Invitations and Recalls
All women ages 50–69 years who are resident in Norway are invited personally by letter to participate in the NBCSP. A unique 11-digit personal identification number (PIN) given to all inhabitants of Norway identified the women. The women were offered a two-view mammography biennially. The 2-year intervals could be changed somewhat if women moved to another municipality. However, this was relevant for only approximately 0.1% of the women who participated in the first 3 screening rounds.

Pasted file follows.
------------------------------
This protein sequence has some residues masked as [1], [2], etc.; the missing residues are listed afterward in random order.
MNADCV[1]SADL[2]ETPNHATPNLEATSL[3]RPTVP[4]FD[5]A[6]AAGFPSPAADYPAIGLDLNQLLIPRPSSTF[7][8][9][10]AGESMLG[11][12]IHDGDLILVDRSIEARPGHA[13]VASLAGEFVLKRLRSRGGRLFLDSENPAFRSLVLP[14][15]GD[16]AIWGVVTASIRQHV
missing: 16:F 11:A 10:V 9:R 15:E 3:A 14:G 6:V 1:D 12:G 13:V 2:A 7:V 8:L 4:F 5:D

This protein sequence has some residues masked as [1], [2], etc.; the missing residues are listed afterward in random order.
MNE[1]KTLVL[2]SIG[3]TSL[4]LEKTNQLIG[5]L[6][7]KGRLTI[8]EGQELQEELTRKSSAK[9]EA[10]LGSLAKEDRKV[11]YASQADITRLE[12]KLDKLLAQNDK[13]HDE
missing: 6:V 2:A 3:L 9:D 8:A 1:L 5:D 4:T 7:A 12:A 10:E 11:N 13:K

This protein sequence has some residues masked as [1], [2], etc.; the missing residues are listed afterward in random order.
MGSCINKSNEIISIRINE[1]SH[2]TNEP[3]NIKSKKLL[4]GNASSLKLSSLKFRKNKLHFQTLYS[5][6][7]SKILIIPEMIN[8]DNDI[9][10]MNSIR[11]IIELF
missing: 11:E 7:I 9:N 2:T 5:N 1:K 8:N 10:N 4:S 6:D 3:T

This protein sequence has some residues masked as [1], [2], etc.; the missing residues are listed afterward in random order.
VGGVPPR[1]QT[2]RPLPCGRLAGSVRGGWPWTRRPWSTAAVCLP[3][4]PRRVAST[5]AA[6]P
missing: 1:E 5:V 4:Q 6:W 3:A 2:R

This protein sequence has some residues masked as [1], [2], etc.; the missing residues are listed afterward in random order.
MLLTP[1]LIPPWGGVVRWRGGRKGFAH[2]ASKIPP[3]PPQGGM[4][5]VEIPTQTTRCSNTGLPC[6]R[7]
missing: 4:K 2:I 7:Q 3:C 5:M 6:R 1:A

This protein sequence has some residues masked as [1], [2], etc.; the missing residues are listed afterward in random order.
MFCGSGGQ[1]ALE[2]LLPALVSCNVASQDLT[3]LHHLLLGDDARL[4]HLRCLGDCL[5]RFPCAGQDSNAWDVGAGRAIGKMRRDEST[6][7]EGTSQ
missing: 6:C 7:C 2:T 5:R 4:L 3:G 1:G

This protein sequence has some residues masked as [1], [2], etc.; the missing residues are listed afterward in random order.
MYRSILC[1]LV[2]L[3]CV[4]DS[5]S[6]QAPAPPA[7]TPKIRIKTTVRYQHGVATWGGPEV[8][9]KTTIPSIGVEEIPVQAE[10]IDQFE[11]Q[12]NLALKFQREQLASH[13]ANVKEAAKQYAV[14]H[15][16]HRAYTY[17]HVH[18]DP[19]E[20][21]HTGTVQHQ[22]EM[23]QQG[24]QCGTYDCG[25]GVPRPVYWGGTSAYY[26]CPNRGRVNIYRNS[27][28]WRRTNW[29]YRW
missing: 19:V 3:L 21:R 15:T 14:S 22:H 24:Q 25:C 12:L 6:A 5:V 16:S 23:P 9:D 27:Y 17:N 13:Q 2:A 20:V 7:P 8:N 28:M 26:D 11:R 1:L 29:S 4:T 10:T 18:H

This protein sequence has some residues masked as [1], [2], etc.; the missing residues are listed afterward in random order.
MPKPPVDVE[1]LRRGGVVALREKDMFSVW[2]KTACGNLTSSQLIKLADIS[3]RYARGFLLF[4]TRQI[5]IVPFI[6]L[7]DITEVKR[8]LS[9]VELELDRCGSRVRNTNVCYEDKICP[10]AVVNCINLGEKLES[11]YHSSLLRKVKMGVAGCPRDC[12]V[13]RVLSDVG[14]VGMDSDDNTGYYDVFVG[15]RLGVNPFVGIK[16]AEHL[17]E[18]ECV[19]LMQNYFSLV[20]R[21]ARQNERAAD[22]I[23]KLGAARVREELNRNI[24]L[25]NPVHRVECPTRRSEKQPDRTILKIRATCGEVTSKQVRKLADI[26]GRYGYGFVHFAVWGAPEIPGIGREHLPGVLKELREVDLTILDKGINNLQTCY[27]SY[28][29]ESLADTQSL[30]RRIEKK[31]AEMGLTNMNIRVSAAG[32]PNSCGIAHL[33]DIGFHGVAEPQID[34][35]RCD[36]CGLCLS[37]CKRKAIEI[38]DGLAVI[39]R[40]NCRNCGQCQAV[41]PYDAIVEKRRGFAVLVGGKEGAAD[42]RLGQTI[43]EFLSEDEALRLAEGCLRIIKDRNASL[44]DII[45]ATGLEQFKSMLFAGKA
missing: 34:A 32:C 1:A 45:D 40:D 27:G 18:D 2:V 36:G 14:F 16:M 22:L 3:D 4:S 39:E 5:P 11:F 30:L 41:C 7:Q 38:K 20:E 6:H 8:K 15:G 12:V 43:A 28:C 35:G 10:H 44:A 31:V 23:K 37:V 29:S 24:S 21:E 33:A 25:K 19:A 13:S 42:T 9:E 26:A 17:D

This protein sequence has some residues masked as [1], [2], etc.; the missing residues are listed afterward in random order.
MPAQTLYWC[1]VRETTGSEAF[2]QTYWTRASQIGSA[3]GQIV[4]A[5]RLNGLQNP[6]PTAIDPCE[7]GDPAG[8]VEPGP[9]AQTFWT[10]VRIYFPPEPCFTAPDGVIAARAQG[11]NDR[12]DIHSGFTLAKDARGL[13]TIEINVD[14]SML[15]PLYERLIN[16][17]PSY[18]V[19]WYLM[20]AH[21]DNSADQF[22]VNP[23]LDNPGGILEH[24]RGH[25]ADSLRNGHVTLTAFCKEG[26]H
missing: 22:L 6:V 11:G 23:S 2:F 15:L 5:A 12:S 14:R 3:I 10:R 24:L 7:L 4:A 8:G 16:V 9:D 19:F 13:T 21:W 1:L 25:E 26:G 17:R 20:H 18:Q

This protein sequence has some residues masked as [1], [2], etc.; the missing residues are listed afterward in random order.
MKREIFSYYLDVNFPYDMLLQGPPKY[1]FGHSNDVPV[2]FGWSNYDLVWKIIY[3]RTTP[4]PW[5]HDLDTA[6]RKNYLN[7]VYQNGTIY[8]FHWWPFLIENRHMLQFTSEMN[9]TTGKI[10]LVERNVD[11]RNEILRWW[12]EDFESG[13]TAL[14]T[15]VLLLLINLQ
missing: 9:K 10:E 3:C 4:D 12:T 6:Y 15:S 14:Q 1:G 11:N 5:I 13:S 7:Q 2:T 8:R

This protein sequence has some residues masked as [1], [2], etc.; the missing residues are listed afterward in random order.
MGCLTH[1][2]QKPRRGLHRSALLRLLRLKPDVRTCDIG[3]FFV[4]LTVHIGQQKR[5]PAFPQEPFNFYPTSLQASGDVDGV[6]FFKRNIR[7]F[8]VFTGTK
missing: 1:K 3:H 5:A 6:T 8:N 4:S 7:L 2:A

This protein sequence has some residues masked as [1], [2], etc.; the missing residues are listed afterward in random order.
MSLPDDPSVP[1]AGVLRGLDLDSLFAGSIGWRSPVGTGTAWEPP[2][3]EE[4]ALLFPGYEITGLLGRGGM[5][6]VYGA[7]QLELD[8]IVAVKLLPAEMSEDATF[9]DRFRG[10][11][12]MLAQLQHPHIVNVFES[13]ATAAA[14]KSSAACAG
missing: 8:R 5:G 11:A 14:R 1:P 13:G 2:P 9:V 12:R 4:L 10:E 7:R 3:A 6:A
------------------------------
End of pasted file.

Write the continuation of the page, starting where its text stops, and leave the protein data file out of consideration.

The same technical mammography equipment was used in all three screening rounds. Two radiologists interpreted the mammograms of each woman independently. Interpretations of the mammograms and diagnostic work-up took place at centralized breast clinics at university or county hospitals. Four breast clinics with specialized radiologists were involved in the interpretations. The radiologists read mammograms from > 5000 women each year. A 5-point scale (1, normal/benign; 2, probably benign; 3, intermediate; 4, probably malignant; 5, malignant) was used for the interpretations. A score of 1 by both radiologists was regarded as a negative screening, whereas a score ≥ 2 by a single radiologist resulted in a consensus and a final decision for recall.18 Mammograms of insufficient technical quality or self-declared symptoms also were reasons for recall. However, the estimates in the current study were based on abnormal mammograms that were accompanied by a recommendation for diagnostic work-up, because this is the most common definition used.1, 10, 12 The recall rate due to insufficient technical quality was 0.4%. An additional recall rate of 0.4% was due to self-declared symptoms.